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2.1 Was the rise of the West the result of its own strengths?

1. Did the 'rise of the West' stem from its own distinct institutions and ideas?

  • Those who argue that Western rise is due to its international policies, have often emphasized the internally developed institutions, premised on representative politics, as crucial to the process. This, many claim, led to heightened links among elites and publics and thus promoted a politics of negotiation.
  • This, it is argued, further promoted the notion of enlightenment and independent thought.
  • Finally, economic policies such as double bookkeeping and comparable economic innovation allowed for a clear evaluation of profit, therefore enabling companies to provide credit in a depersonalized form – the hallmark of modern capitalism.

2. To what extent was Western power forged through its encounters with non-Western states?

  • Many have argued that some of the most crucial resources to aid the rise of the West emerged from Asia, Africa and the Americas (e.g. cotton for British rise). In this sense, the argument is that the rise of the West is predominantly due to European imperialism in other areas of the world.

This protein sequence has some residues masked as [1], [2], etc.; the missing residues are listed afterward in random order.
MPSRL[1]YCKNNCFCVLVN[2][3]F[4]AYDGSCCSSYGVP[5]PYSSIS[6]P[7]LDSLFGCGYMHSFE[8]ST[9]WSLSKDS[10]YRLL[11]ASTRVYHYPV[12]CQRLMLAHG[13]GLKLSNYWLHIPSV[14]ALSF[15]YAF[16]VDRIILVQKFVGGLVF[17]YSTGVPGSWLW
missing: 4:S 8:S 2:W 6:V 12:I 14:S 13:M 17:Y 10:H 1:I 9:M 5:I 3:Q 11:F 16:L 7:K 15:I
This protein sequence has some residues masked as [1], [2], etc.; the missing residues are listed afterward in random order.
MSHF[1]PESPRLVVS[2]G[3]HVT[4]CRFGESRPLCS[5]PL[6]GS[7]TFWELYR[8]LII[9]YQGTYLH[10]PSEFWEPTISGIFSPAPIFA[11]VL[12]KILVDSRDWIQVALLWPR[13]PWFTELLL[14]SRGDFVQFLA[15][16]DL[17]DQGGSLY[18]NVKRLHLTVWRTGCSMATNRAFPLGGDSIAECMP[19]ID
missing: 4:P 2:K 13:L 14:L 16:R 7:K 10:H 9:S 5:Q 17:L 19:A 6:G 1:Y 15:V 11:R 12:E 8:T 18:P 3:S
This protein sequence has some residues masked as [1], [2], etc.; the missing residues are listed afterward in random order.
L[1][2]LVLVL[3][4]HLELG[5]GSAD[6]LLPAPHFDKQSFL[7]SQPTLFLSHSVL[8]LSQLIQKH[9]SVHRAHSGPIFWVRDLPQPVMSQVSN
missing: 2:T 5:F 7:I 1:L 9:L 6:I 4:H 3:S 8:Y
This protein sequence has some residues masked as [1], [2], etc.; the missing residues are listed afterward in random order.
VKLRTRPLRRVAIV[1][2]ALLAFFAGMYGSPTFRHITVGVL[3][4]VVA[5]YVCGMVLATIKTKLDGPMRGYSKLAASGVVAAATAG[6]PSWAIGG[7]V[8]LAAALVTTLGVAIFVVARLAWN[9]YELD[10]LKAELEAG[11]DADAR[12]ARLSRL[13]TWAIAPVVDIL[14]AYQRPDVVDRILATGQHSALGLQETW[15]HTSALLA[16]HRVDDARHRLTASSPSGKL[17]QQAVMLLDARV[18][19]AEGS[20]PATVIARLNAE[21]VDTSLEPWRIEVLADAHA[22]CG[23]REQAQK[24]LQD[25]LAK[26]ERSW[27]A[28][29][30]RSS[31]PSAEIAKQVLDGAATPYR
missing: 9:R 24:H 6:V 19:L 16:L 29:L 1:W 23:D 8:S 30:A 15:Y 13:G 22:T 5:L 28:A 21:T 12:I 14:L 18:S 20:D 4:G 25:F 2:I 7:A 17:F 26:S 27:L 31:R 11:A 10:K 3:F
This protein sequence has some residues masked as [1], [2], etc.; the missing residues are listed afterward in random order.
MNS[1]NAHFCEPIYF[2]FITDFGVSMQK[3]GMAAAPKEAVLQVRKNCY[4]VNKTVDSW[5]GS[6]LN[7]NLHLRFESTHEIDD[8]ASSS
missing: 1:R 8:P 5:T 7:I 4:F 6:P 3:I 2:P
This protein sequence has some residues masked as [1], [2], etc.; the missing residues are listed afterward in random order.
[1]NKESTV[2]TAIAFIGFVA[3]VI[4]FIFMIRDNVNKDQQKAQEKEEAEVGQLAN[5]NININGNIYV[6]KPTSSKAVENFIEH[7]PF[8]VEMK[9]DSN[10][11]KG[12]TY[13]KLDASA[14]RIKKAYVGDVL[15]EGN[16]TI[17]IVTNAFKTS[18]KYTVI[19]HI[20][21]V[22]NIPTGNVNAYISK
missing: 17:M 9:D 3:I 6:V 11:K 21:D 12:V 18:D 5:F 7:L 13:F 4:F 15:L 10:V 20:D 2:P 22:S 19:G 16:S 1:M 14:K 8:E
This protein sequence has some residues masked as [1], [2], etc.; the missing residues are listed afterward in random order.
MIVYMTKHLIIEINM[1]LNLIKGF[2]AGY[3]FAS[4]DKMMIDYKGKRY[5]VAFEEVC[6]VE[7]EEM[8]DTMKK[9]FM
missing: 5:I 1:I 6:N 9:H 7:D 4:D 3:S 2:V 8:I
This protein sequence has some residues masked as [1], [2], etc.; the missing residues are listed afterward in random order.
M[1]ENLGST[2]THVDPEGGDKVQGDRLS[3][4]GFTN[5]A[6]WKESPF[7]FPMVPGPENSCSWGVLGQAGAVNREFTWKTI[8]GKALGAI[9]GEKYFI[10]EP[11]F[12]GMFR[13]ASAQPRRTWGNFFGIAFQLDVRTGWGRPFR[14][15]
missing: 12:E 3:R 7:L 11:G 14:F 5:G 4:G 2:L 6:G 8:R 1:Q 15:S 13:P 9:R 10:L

• This, these voices argue, led to several forms of inequality, which, in turn, formed the basis of Western rise. Most notably policies along such lines include the West's establishment of a global market economy, which eroded local economic practices abroad, and imposed Western-regulated prices and production systems.

3. What was the basis for the 'rise of the West'?

  • Other than the points discussed under q. 1 and 2, the unusually beneficial geographic circumstances of the West are sometimes highlighted. For example, the particularly rapid process of industrialization is attributed to the unusual co-location of coal and iron in Britain and other European nations.